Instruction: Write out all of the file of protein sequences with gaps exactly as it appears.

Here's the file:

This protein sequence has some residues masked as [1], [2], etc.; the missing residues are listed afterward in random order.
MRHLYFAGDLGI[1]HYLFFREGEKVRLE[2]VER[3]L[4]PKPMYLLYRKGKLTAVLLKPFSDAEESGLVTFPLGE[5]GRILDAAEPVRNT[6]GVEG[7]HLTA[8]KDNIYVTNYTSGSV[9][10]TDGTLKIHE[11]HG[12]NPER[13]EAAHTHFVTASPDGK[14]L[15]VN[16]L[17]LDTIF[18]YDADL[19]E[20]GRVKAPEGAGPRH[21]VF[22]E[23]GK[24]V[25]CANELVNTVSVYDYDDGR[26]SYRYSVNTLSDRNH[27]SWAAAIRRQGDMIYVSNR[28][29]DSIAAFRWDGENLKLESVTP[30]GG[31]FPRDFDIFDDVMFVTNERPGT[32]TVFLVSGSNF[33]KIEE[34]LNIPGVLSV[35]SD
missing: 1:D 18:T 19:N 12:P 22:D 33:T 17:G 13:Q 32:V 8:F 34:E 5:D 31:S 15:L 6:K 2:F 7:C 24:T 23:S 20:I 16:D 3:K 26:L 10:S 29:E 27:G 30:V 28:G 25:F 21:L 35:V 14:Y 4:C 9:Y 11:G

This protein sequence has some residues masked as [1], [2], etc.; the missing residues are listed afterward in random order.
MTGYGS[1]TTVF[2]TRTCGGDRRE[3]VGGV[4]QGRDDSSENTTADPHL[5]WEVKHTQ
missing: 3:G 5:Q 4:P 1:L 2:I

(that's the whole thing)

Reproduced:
This protein sequence has some residues masked as [1], [2], etc.; the missing residues are listed afterward in random order.
MRHLYFAGDLGI[1]HYLFFREGEKVRLE[2]VER[3]L[4]PKPMYLLYRKGKLTAVLLKPFSDAEESGLVTFPLGE[5]GRILDAAEPVRNT[6]GVEG[7]HLTA[8]KDNIYVTNYTSGSV[9][10]TDGTLKIHE[11]HG[12]NPER[13]EAAHTHFVTASPDGK[14]L[15]VN[16]L[17]LDTIF[18]YDADL[19]E[20]GRVKAPEGAGPRH[21]VF[22]E[23]GK[24]V[25]CANELVNTVSVYDYDDGR[26]SYRYSVNTLSDRNH[27]SWAAAIRRQGDMIYVSNR[28][29]DSIAAFRWDGENLKLESVTP[30]GG[31]FPRDFDIFDDVMFVTNERPGT[32]TVFLVSGSNF[33]KIEE[34]LNIPGVLSV[35]SD
missing: 1:D 18:T 19:N 12:P 22:D 33:T 17:G 13:Q 32:V 8:F 34:E 5:D 31:S 15:L 6:K 2:F 7:C 24:T 23:S 20:I 16:D 3:K 26:L 10:S 29:E 27:G 30:V 28:G 25:F 21:L 35:V 14:Y 4:C 9:Y 11:G

This protein sequence has some residues masked as [1], [2], etc.; the missing residues are listed afterward in random order.
MTGYGS[1]TTVF[2]TRTCGGDRRE[3]VGGV[4]QGRDDSSENTTADPHL[5]WEVKHTQ
missing: 3:G 5:Q 4:P 1:L 2:I